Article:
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Streaked horned larks making JBLM home

Endangered species take advantage of open spaces on base

These streaked horned lark nestlings were seen on Gray Army Airfield in 2016. Photo credit: Adrian Wolf, Center For Natural Lands Management

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At about 90,000 acres, Joint Base Lewis-McChord (JBLM) is the third largest installation in the Army and home to about 40,000 soldiers and airmen. The base supports artillery and maneuver training, land-warrior system testing, an operational airlift mission while also home to a rare ecosystem, the South Sound Prairie.

This endangered ecosystem is home to several species of concern, including endangered animals and plants.

The streaked horned lark is a federally threatened species. It is a small ground nesting bird, which makes it especially vulnerable to recreation and military training impacts. It is found in open prairies, sparsely vegetated areas in the Willamette Valley, Puget Sound prairies, on sandy islands in the Columbia River and along the Washington coast.

On JBLM, these birds use open prairies and airfields, as well as the Artillery Impact Area because it sees frequent fire due to training, which creates the open habitat and vegetation structures larks need to nest and forage. Other streaked horned larks are considered partial migrators annually traveling to the Willamette Valley in Oregon in the fall before returning to JBLM the following spring.

Nesting behaviors begin in late March, with first eggs being laid in April, and continuing into late August. They will often re-nest in late June or early July. The nest consists of a shallow depression built near native vegetation and lined with fine dead grasses.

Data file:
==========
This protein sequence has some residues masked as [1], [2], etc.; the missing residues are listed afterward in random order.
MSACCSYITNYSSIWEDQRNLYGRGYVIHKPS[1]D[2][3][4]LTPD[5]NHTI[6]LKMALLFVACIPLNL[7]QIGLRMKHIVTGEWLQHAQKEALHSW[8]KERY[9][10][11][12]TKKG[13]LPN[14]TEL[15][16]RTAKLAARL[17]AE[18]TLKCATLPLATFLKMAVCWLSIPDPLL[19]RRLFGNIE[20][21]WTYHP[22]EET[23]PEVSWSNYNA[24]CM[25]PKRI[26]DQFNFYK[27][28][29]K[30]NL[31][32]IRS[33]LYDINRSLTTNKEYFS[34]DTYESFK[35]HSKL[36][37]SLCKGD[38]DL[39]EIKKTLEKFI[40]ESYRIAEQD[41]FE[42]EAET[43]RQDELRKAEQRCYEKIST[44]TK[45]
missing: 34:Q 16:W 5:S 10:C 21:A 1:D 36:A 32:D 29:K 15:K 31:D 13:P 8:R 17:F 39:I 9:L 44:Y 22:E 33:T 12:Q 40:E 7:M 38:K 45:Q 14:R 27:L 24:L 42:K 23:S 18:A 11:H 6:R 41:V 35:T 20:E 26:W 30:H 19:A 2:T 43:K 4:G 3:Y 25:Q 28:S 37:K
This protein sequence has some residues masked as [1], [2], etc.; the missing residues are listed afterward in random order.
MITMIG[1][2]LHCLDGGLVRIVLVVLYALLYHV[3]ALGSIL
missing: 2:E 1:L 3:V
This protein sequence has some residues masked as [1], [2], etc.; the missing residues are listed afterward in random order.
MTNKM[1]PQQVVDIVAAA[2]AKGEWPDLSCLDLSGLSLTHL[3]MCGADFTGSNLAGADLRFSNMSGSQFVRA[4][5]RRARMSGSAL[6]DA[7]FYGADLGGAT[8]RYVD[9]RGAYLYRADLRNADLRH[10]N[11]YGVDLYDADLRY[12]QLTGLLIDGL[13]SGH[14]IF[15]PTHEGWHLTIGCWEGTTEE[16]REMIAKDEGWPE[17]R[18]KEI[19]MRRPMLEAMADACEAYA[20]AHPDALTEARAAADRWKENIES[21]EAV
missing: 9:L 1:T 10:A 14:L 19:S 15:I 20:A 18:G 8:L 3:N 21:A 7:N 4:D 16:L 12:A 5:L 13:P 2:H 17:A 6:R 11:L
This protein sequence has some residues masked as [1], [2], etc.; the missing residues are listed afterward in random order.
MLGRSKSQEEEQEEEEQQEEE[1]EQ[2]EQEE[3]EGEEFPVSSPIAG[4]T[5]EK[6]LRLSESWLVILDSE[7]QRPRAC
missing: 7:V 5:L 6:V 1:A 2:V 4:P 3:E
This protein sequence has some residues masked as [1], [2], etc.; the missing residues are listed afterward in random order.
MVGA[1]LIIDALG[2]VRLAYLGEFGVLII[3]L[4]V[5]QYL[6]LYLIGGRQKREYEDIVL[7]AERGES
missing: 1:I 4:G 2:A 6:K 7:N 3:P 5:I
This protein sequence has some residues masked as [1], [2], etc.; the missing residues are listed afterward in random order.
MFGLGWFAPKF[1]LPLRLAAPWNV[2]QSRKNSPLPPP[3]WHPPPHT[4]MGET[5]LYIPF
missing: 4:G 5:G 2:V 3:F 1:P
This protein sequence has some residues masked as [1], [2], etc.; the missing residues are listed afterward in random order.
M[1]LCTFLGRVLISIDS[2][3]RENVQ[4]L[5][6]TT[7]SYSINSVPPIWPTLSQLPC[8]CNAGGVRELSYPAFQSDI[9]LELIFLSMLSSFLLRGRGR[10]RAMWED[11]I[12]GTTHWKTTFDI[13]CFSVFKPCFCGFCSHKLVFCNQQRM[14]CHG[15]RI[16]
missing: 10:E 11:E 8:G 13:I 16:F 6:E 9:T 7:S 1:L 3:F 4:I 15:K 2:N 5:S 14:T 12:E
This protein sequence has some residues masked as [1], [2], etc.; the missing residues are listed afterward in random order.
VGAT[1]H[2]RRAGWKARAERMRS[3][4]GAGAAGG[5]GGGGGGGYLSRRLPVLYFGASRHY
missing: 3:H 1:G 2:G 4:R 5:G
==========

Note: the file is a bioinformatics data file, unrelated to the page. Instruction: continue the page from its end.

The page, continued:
The female commonly lays one to five (on average three) greenish or grayish eggs speckled with brown. Young streaked horned larks leave the nest by the end of the first week after hatching and are cared for by the parents until they're about four weeks old, when they become independent. Nest success is often very low due to predation and being crushed by vehicles and other human activities.

Besides limited habitat in the South Puget Sound, there are many threats to this population, to include loss of genetic diversity, low survival and reduced fecundity and nest success. On JBLM, biologists support the streaked horned lark with restricted seasonal training in areas known to have the birds nesting. The majority of larks in the Puget Sound region are on JBLM, and there are an estimated 252 individuals (Keren and Pearson 2016).

JBLM supports military training while hosting 90 percent of the remaining prairie habitat in the South Puget Sound. Through the Sentinel Landscapes Partnership, the Departments of Agriculture, Interior and Defense work with a variety of partners to promote working lands, protect wildlife species and habitat and ensure military readiness at the base.

Multiple properties with remnant prairie, including state- and county-owned lands and private lands purchased in-fee from willing sellers, are being managed as conservation preserves where native prairie is restored and the ESA-listed species are conserved or reintroduced. Together, they hope to ensure the viability of JBLM's mission, imperiled species and working agricultural land in the South Puget Sound.

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